Advertisements


Leave a comment

Profile 2. Designing and planning learning activities, May 2010


Sharing one’s own passion and enthusiasm for the subject so that students become engaged and enthused is the most rewarding part of my job. I love doing ceramics and I am a great advertisement for the subject. Getting to know the students on a personal level and vice versa has meant that the mutual trust that has been built up amongst the students and myself has helped a great deal in their ability to approach me for feedback at this final stage in their course. (Brookfield 1995)

By directing the way they experiment and perform tests and try out techniques, the students gain self-esteem and trust in my knowledge when they have instant feedback and encouragement. I have been trying this as a whole group and individually. My strengths in designing learning activities that enhance transformative learning (Mc Gonigal 2005) are that I can help student understanding of how they learn by introducing or suggesting different ways of approaching the subject.

In accordance with Dall ‘Alba 2005, I can now assess myself at the end of a workshop, and evaluate whether the planned learning outcomes have been achieved. By keeping a reflective journal, I can evaluate how to use this information to improve and enhance my own practice.

A recent example of this was observing the different approach that the tutor and I take when the students have very little time to produce the final show piece and I am still encouraging the tests, as I still understand that the assessment will be constructively aligned and therefore a proportion of the marks will be given for process. (Biggs 1996)


Leave a comment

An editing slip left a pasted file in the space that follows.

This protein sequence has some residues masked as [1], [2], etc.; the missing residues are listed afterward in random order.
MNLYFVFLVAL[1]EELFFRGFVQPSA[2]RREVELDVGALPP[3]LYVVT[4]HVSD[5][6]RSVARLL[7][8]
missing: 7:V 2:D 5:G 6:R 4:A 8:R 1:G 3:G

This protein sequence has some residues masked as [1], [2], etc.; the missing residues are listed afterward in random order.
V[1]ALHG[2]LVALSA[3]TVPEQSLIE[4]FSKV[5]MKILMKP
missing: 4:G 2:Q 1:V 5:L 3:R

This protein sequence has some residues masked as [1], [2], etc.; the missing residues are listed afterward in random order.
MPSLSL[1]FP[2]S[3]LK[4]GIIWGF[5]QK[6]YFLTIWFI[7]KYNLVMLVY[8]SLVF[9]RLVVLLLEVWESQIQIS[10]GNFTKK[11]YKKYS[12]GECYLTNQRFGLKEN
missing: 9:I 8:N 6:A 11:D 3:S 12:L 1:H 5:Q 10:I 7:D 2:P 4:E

Profile 1. Designing and planning learning activities, October 2009


On this course we are encouraged to pursue our own learning programme. In the same way, I have always encouraged ceramic students to design and plan their own work. Their approach can be based on a theme or a series of diverse ideas. Technique can then be taught individually, when a student’s design requires it. This method depends on having an ongoing yearly or multi-year group structure such as an evening class in a community centre. For single all-day workshops, taster sessions, or 6-10 two-hour sessions, it is necessary to plan and design a different type of programme in order for a group of students to achieve particular learning outcomes in the given time. Although I have taught ongoing programmes for many years, I have minimal theoretical and practical experience of designing and teaching these shorter programmes.

An example of a shorter workshop that I have designed and taught is casting body parts in Mod Roc. I had to think through what could be achieved by a group of ten students working alone and /or in pairs, what supplies they would need, and what resources I would need. I generally make loads of lists! I thought about the minimum learning outcome required for the slowest student and how this could be extended for students who might work faster.

My plan is quite general and is helped by a simple table:

Date Learning outcomes Teaching method ResourcesRequired Assessment

This I learnt on a brief teaching course that I took several years ago. I find that it can be helpful to have a timed practice session as this can help with planning what might be possible. The other benefit of this is that it provides a ready-made example. I also think about designing the session with a balance of teaching and demonstrating, and students’ hands on application.

On this course I hope to improve my computer skills and learn how to design and organize templates for text materials such as planning documents and handouts. This will enhance the calibre of my written teaching materials and resources.